The paper "Aspects to Consider When Developing Key Account Management" is a great example of management coursework. One of the strategic merits of KAM planning is the eventual organizational new thinking. In this regard, the application and adoption of KAM system would facilitate and involve the development of alternative organisational systems through which a reorientation in the long run management of the organisation can be based. As such, this, in particular, involves the establishment of relationships through which the respective consumer involvement is facilitated and promoted. Thus, with consumer involvement and relationship development, the virtue of loyalty and long term gains is eminent.
However, in the development and application of KAM is its complexity. As such, the process involves the learning and incorporation of diverse consumer cultures that are often different. Consequently, this requires the sales staff to develop different portfolios through which to manage the different consumer cultures and decision-making practices (Emery and Oertel (2006, p. 15). Although such an approach is bound to increase overall competency and consumer satisfaction, the KAM practice risks increasing production and operational costs in an organization.
For instance, if the organisation sets the employees’ salaries based on their sales at 2% standard rate as per the cost of sales existing rates, the new salaries for the representatives would be as follows Current Basic Salary ($) Sales ($) Proposed Salary on a 2% increase ($) T1 26000 1800000 36000 T2 33000 2000000 40000 T3 27000 900000 18000 T4 38000 1600000 32000 T5 20000 800000 16000 T6 22000 1200000 24000 T7 23000 700000 14000 189000 180000 Total Difference $ 9000 Percentage 2% Although there is a $9000, the actual cost of effecting the changes could be higher than the revenue gains thus negating the overall KAM system establishment system. Thus, the proposed key accounts management system should be based on a cost-benefit analysis. A cost-benefit analysis I an approach through which a strategy application benefits to an organization both direct and indirect.
On the other hand, a strategic cost is described as the expenses incurred in developing and implementing a strategy in an organization. For instance, consideration should be developed on an evaluation of the implications of employee payments against revenue gains in the proposed system. For instance, a calculation evaluation should be developed to establish the ideal percentage per annual sales made by organizational regional sales representatives. As such, this should be developed based on the overall costs of sales and the desired organizational profit margin.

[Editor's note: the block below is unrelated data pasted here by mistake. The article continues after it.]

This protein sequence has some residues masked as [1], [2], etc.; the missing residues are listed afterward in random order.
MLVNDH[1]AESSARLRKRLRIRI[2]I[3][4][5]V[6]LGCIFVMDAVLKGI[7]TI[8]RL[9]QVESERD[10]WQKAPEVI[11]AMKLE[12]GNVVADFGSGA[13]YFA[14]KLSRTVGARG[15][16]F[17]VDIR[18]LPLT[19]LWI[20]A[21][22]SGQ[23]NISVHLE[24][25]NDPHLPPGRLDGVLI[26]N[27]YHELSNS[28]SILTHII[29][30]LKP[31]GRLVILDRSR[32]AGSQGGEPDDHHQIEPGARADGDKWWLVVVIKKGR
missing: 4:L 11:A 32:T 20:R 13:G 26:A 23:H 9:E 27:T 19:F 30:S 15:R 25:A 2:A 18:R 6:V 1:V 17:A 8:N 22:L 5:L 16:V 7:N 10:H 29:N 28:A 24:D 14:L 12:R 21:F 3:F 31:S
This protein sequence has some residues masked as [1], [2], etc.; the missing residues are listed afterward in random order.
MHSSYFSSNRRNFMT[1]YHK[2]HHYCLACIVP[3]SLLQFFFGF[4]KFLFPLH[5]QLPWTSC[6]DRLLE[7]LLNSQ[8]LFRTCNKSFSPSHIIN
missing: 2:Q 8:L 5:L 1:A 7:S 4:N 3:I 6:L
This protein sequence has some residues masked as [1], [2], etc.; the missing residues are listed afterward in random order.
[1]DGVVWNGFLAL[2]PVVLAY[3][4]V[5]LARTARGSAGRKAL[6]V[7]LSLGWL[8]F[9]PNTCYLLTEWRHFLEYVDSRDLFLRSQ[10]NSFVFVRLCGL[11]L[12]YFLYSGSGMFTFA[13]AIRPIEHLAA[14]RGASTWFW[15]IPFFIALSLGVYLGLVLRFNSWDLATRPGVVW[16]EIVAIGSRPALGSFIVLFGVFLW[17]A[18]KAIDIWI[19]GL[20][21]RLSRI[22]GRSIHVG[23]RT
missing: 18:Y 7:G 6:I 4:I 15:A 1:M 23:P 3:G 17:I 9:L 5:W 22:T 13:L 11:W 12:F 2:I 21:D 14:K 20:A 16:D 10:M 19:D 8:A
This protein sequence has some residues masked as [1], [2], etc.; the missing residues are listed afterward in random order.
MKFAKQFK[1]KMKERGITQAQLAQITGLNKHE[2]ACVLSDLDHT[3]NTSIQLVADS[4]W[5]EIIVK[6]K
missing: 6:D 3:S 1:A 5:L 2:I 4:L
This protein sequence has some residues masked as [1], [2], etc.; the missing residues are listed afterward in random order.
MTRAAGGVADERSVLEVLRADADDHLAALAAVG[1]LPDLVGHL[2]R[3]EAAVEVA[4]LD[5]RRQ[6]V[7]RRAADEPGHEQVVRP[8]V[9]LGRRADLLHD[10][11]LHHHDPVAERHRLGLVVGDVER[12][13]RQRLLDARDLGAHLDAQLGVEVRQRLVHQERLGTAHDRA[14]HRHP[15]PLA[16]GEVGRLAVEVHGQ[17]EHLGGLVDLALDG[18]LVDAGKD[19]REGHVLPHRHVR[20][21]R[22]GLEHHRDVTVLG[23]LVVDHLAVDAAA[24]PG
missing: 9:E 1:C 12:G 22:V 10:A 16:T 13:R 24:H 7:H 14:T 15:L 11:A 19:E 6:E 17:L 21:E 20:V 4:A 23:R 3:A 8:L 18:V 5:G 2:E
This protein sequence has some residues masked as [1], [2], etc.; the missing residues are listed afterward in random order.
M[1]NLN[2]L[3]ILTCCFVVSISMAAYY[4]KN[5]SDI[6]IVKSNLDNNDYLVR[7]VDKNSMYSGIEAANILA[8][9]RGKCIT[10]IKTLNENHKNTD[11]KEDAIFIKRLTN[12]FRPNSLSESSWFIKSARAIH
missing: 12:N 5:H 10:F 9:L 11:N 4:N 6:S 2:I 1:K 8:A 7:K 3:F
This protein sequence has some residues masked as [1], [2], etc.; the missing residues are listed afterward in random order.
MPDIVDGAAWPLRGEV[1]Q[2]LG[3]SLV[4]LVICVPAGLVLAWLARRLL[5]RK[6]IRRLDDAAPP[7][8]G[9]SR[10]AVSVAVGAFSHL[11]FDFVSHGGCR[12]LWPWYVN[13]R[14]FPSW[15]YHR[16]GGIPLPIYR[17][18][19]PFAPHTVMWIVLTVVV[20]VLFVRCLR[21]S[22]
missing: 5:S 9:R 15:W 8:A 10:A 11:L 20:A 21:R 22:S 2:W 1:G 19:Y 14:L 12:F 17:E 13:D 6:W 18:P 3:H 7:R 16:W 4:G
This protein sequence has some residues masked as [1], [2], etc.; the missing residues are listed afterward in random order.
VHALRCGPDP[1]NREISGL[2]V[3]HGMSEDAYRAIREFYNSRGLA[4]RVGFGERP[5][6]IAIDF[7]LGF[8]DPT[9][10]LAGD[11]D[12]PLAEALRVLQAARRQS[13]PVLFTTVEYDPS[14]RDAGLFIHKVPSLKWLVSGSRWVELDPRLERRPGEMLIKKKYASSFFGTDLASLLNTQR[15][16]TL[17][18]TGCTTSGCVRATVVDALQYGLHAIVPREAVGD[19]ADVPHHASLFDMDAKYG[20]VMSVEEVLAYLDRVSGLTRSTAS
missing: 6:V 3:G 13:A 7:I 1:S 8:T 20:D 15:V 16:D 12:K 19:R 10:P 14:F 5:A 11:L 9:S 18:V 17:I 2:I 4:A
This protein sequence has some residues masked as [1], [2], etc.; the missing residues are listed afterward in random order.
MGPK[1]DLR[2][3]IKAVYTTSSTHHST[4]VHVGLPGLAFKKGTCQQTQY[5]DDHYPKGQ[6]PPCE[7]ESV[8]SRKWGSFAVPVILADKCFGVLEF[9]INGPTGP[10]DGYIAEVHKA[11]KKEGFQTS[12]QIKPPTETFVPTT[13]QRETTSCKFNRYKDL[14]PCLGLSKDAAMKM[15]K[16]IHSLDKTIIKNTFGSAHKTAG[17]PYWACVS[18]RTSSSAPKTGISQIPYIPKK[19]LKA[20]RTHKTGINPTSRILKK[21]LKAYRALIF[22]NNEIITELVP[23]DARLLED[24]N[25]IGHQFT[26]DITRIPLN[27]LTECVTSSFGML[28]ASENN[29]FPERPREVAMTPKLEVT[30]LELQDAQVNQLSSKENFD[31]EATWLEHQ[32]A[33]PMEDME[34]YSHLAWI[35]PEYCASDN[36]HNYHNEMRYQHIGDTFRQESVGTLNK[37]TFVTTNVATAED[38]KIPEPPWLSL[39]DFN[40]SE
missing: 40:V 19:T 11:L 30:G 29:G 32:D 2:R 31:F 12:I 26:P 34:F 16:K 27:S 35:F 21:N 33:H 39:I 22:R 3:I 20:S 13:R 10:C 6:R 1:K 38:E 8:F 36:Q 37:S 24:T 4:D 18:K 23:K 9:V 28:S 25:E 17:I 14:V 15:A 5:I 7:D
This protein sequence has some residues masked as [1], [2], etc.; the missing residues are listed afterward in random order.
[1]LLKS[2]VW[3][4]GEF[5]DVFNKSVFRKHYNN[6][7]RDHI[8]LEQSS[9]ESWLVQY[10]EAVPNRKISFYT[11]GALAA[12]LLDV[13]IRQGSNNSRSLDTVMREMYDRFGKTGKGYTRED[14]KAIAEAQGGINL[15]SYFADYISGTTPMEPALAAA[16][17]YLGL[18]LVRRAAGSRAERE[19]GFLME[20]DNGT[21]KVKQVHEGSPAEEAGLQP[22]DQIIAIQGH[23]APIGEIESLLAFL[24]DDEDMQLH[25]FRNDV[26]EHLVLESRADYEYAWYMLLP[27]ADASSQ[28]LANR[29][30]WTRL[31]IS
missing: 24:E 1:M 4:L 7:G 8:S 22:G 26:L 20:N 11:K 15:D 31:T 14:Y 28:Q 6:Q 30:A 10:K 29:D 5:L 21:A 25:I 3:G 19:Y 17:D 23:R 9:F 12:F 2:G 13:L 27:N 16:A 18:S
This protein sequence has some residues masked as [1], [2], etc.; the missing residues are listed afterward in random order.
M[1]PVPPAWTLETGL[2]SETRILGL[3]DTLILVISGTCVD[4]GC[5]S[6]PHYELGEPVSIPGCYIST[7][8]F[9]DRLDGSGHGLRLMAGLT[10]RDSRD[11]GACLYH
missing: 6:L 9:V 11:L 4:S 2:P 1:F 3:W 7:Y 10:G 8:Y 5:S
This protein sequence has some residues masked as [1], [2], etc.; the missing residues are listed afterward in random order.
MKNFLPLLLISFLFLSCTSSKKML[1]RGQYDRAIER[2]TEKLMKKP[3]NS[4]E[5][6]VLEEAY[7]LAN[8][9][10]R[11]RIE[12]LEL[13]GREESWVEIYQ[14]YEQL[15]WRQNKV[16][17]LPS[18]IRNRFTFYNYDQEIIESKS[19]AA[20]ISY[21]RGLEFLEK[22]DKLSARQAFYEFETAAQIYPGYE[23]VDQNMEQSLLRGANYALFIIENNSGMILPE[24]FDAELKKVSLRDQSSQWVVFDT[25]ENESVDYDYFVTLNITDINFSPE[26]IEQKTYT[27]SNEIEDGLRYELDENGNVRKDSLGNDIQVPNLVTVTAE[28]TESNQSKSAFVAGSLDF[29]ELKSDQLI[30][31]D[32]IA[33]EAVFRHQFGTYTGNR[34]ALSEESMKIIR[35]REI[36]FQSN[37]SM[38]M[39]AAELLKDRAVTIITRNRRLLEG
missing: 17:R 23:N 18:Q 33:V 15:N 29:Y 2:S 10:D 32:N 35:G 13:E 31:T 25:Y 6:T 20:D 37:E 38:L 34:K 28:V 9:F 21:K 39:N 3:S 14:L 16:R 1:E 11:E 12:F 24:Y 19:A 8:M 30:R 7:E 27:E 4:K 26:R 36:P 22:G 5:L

Consequently, in order to develop a sustainable key account management system should be based on a critical evaluation of ensuring overall revenue benefits to the organization rather than on the incurred costs. Finally, a critical evaluation aspect that the organizational executive management should consider in the proposed categorization of its accounts into a prospect, and key accounts categories. In this case, due diligence should be placed on the strategic contribution to the organizational strategic goals. In this case, the need to increase sales value by 10% should be evaluated based on the need to increase sales regions allocations.
In this case, the cost of developing and sustaining an additional sales region, as well as the movement of the sales for employees from one region to the other should be based on the need to increase organizational competitiveness into the future. Therefore, the management should consider the strategy of long-term market implications.
Aswathappa, K., 2005, Human resource and personnel management: Text and cases, Tata McGraw-Hill, New Delhi.
Dumont, M., Stojanovska, N. & Cuyvers, L. 2011, "World inequality, globalisation, technology and labour market institutions", International Journal of Manpower, vol. 32, no. 3, pp. 257-272.
Emery, C.R. & Oertel, S. 2006, "An Examination Of Employee Culture-Based Perceptions As A Predictor Of Motivation", Journal of Organizational Culture, Communication and Conflict, vol. 10, no. 2, pp. 13-29.
Sharma, R. R., 2007, Change management: Concepts and applications, Tata McGraw-Hill, New Delhi